No One’s Luck Could Be This Bad

space

Image: JPL NASA

From the Flight Log of Freighter Pilot Camdon Rod

I used to think I was the luckiest freighter pilot this side of hyperspace, but obviously my luck’s running out.

Oh, I’m Camdon Rod, owner and operator of the jump freighter Ginger’s Regret. My partner in this operation is the real Ginger, the woman the ship is named after. There’s just one catch: Ginger’s a ghost.

I didn’t used to think she was, not really. I always figured she was some sort of one-in-a-million aberration of hyperspace physics and the quantum wonkiness of how jump drives work. After all, Ginger was “killed” over fifty years ago when she was EVA while the Regret’s jump drive activated due to an accidental power surge.

But we found out recently that hyperspace is where souls go when sentient beings die, at least I think that’s what we found out.

Ginger and I don’t talk about it. What’s there to say? She’s a soul or spirit or something that can’t get into hyperspace with the rest of them. So I guess that makes her a ghost.

That’s not what I’ve been complaining about though. You know, about my luck running out?

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Tuning In

flash of lightFrom the Flight Log of Freighter Pilot Camdon Rod

Just completed the jump into the Brinelli system and my head’s ringing like the Cathedral bells at the Lovibian convent on New Mederine. This is the fifth jump where I’ve heard ringing and come away with a splitting headache, and it gets worse with each jump.

Yeah, you know me. My name’s Camdon Rod and I’m the owner/operator of the jump freighter Ginger’s Regret. Right now, I’m regretting taking the job to haul replacement Calidantian micro-spanners to Brinelli for their underwater mining operations. Sure, the price is right since they can’t run the hydro-drills without these parts, but what the heck is happening to my head after each hyperjump?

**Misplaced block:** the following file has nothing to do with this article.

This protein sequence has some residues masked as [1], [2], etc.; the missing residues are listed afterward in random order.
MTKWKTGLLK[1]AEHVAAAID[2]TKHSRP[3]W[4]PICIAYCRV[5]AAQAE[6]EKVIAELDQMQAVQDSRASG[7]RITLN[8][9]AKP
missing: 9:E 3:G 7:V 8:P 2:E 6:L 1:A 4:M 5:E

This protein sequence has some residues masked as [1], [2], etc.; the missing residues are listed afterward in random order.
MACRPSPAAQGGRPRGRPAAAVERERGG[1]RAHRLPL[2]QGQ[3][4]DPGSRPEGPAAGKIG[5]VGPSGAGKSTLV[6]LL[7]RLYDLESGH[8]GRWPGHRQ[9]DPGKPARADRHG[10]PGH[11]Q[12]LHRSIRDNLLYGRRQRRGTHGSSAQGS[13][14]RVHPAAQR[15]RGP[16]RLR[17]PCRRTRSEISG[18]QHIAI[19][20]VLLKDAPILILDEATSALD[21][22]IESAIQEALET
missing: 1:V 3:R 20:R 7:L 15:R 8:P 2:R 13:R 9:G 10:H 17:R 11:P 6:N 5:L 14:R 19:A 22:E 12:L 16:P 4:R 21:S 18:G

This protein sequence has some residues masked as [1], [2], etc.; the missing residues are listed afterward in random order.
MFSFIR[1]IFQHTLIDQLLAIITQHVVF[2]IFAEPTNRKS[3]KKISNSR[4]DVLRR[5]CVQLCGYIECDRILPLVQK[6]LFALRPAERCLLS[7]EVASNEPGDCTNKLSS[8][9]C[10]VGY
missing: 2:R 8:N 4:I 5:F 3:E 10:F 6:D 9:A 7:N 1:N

This has never happened to me before. As you know, any ship equipped with a jump drive plots a virtual point-to-point connection between origin and destination points through hyperspace. The trip is instantaneous from a lifeform’s point of view and it’s impossible to perceive anything about the jump whatsoever, or at least it’s supposed to be.

No time to get careless. A distracted pilot is a dead pilot.

“Brinelli central control to Ginger’s Regret. Acknowledge completed jump.”

There’s Brinelli’s standard acknowledge call. “This is Ginger’s Regret acknowledging jump. Cutting in space norm engines. Estimate landing Ispanzu Port 1450 hours local time.”

“Confirming Regret’s estimated arrival at Ispanzu at 1450 hours local. Welcome to Brinelli. Enjoy your stay.”

“Acknowledge and thanks. Regret out.”

I’m just about gritting my teeth against the pain in my skull but I think it’s starting to ease off some. And so it goes.

“Need some pain killers, lover?”

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Your Love Is Driving Me Crazy

pluto x-rays

Image: NASA

From the Flight Log of Freighter Pilot Camdon Rod

I wouldn’t have known there were X-rays being emitted by Conlon’s Object if Cepravez hadn’t moved its jump point to the outer system. Technically Conlon’s is a dwarf planet, but when it was discovered centuries ago using a standard, ground-based optical telescope, the hunk of rock wasn’t deemed worthy of even that status, at least by Manx Conlon, the astronomer who first located it.

Oh, by the way, my name is Camdon Rod and I’m the owner/operator of the jump freighter the Ginger’s Regret. The Regret and I have been through a lot together, particularly since I discovered she was haunted, and by the real Ginger no less.

Of course, that’s practically nothing compared to some of our adventures like being hijacked in interplanetary space and me falling in love with a ghost.

But the part about falling in love can wait. It’s waited for a while now. It can wait a little longer.

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